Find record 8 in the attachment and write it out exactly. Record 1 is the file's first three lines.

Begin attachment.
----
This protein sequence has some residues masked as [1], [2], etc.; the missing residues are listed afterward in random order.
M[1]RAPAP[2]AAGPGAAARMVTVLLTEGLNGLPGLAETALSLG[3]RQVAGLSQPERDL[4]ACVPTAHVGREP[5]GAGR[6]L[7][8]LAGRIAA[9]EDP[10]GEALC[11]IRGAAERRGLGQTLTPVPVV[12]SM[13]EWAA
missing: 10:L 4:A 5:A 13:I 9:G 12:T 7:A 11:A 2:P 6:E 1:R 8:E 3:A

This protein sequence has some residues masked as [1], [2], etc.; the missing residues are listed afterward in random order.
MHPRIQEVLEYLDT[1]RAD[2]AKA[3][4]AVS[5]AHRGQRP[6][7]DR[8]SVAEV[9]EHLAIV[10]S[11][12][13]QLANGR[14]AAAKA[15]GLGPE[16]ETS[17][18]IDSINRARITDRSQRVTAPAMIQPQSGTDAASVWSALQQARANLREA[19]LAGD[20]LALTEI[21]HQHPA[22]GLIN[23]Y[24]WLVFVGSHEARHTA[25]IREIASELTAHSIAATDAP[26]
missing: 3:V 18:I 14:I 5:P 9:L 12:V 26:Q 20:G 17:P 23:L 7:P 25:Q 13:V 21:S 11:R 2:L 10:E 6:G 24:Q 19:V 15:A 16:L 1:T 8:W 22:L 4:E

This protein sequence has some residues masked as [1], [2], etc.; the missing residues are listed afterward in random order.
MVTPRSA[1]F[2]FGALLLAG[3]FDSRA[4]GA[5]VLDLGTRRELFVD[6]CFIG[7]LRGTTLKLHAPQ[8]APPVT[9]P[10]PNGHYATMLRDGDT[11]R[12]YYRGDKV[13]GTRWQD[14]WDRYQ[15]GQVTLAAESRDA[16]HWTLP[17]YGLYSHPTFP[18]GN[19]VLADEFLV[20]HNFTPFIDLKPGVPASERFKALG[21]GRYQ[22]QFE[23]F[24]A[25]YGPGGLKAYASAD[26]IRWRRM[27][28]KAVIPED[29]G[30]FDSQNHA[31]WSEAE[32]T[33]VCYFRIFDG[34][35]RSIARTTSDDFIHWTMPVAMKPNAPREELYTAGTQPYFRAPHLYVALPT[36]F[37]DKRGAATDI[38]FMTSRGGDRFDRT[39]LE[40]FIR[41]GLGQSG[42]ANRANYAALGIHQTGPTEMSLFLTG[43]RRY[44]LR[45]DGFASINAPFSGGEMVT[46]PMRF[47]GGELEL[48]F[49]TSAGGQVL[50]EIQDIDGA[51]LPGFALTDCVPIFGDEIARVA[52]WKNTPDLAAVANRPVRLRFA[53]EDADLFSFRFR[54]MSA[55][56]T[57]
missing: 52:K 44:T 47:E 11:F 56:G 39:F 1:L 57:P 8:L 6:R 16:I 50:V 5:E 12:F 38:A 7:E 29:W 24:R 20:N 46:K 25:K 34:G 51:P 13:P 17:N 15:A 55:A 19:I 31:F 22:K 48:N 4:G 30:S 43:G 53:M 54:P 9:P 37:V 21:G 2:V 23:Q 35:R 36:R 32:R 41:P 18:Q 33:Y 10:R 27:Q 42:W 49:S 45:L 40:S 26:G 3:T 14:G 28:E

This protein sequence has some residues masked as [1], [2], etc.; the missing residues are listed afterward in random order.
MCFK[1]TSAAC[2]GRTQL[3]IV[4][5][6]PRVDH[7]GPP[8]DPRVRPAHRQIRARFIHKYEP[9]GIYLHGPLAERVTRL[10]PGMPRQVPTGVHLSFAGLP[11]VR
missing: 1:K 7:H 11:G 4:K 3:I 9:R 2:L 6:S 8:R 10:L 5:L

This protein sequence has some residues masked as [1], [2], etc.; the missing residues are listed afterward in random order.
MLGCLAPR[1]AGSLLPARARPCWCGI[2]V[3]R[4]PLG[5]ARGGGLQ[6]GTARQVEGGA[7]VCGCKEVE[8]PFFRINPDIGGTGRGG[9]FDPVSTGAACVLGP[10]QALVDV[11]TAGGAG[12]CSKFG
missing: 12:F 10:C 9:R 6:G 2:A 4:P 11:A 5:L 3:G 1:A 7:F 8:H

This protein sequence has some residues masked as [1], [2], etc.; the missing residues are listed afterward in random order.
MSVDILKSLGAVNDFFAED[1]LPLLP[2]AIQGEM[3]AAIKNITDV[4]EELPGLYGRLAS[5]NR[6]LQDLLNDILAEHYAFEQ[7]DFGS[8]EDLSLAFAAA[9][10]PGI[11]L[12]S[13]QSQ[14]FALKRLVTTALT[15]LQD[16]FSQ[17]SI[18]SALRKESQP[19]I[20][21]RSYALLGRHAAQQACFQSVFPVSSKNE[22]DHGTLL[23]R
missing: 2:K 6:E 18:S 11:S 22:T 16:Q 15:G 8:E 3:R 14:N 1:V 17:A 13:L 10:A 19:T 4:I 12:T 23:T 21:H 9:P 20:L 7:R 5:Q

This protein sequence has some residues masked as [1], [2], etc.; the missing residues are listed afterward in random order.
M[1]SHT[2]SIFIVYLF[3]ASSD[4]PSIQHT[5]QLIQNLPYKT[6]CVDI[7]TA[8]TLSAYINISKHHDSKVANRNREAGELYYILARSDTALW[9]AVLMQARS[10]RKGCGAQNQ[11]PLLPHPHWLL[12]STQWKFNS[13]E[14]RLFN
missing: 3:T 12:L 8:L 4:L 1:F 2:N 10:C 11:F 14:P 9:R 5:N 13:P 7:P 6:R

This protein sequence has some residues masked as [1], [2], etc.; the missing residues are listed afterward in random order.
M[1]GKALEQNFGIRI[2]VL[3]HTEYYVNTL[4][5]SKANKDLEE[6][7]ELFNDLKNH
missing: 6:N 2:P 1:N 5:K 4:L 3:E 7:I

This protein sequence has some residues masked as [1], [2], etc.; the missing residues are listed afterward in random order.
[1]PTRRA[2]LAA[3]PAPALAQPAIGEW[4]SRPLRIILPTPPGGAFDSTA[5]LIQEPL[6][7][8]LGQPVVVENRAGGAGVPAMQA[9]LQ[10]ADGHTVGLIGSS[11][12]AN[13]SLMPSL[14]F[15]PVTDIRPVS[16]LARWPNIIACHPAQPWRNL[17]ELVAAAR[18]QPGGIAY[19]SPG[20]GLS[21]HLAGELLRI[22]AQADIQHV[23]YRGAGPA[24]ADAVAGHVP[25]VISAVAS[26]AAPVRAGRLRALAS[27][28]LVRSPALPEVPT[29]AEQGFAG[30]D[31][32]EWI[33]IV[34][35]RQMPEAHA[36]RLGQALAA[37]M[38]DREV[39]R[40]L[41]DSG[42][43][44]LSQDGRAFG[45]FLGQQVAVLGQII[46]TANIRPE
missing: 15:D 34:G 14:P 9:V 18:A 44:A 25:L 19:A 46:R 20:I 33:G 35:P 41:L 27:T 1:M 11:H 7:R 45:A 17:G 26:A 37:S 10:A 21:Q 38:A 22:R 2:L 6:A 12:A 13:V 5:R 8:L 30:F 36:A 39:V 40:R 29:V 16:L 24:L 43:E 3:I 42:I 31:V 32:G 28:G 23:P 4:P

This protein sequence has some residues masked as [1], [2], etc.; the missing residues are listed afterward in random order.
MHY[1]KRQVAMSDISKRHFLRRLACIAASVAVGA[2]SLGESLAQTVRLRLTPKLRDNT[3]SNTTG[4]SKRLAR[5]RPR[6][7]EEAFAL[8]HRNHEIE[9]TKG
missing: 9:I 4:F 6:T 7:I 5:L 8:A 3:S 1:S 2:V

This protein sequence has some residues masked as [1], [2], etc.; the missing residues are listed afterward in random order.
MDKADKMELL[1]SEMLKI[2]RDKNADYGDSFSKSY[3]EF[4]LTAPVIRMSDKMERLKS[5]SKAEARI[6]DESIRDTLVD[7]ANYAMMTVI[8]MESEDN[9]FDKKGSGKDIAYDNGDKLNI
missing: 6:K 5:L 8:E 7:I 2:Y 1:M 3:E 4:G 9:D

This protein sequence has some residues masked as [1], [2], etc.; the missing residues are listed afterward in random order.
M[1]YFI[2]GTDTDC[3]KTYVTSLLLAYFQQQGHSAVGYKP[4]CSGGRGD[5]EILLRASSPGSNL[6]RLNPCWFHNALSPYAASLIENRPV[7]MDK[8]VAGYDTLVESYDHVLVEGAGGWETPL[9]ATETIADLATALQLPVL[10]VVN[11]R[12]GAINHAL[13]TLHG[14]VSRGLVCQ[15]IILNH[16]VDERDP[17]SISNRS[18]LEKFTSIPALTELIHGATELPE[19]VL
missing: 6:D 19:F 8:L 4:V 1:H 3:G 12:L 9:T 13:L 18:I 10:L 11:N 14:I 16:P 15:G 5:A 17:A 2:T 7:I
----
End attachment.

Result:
This protein sequence has some residues masked as [1], [2], etc.; the missing residues are listed afterward in random order.
M[1]GKALEQNFGIRI[2]VL[3]HTEYYVNTL[4][5]SKANKDLEE[6][7]ELFNDLKNH
missing: 6:N 2:P 1:N 5:K 4:L 3:E 7:I